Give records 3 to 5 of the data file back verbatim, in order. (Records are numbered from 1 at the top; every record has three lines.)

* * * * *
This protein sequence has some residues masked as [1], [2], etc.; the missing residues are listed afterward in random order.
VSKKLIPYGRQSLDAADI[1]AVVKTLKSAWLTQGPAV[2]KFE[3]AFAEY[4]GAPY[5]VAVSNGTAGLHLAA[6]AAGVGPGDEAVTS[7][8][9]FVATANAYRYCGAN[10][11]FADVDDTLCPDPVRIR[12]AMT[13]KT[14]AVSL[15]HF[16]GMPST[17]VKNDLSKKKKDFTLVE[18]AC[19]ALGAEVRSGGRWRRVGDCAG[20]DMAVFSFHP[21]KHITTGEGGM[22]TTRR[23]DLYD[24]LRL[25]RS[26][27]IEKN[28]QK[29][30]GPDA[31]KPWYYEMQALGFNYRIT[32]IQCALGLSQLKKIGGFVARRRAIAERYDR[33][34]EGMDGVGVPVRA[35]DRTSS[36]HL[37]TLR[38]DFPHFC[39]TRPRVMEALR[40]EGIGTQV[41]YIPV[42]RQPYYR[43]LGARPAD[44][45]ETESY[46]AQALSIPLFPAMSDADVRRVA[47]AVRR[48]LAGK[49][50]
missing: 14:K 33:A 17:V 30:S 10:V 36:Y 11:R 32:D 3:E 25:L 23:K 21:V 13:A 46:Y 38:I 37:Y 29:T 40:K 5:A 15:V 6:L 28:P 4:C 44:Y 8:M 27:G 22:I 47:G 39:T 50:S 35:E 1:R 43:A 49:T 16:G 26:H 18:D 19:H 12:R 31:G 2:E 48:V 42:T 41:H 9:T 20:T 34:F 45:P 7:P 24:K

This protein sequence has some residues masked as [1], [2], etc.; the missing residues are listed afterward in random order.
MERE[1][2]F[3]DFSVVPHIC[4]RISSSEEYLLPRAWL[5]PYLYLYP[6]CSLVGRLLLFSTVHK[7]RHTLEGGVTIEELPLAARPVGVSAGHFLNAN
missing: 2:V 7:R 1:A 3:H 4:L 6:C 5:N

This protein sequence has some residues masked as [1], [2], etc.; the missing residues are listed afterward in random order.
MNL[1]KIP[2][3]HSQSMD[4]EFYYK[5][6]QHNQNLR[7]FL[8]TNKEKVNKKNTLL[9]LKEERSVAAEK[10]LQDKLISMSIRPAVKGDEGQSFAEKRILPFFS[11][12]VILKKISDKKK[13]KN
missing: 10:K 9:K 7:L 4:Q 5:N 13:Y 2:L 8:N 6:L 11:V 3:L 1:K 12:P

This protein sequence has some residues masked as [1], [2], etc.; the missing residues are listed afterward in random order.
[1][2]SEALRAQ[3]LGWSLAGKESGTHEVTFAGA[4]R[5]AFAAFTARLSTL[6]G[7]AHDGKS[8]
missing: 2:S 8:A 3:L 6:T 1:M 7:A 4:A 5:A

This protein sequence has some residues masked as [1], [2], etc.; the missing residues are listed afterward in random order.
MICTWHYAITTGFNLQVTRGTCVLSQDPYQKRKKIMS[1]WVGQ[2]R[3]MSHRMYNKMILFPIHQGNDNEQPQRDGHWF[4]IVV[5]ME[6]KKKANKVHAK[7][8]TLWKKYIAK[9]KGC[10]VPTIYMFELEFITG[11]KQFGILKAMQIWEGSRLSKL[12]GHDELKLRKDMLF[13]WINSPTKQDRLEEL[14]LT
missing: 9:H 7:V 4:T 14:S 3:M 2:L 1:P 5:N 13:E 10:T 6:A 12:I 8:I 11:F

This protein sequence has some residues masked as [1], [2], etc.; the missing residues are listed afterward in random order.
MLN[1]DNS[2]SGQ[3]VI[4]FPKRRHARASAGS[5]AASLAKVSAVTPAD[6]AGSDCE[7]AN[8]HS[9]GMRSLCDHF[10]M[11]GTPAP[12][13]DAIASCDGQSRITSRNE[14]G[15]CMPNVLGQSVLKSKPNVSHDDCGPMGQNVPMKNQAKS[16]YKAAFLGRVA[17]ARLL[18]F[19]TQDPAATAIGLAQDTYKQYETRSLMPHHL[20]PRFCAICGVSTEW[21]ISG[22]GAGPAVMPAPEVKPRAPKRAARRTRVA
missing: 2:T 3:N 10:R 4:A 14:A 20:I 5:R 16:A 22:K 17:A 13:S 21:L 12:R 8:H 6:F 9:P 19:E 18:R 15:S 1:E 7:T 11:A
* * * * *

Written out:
This protein sequence has some residues masked as [1], [2], etc.; the missing residues are listed afterward in random order.
MNL[1]KIP[2][3]HSQSMD[4]EFYYK[5][6]QHNQNLR[7]FL[8]TNKEKVNKKNTLL[9]LKEERSVAAEK[10]LQDKLISMSIRPAVKGDEGQSFAEKRILPFFS[11][12]VILKKISDKKK[13]KN
missing: 10:K 9:K 7:L 4:Q 5:N 13:Y 2:L 8:N 6:L 11:V 3:L 1:K 12:P

This protein sequence has some residues masked as [1], [2], etc.; the missing residues are listed afterward in random order.
[1][2]SEALRAQ[3]LGWSLAGKESGTHEVTFAGA[4]R[5]AFAAFTARLSTL[6]G[7]AHDGKS[8]
missing: 2:S 8:A 3:L 6:T 1:M 7:A 4:A 5:A

This protein sequence has some residues masked as [1], [2], etc.; the missing residues are listed afterward in random order.
MICTWHYAITTGFNLQVTRGTCVLSQDPYQKRKKIMS[1]WVGQ[2]R[3]MSHRMYNKMILFPIHQGNDNEQPQRDGHWF[4]IVV[5]ME[6]KKKANKVHAK[7][8]TLWKKYIAK[9]KGC[10]VPTIYMFELEFITG[11]KQFGILKAMQIWEGSRLSKL[12]GHDELKLRKDMLF[13]WINSPTKQDRLEEL[14]LT
missing: 9:H 7:V 4:T 14:S 3:M 2:L 1:P 5:N 13:E 10:T 6:A 12:I 8:I 11:F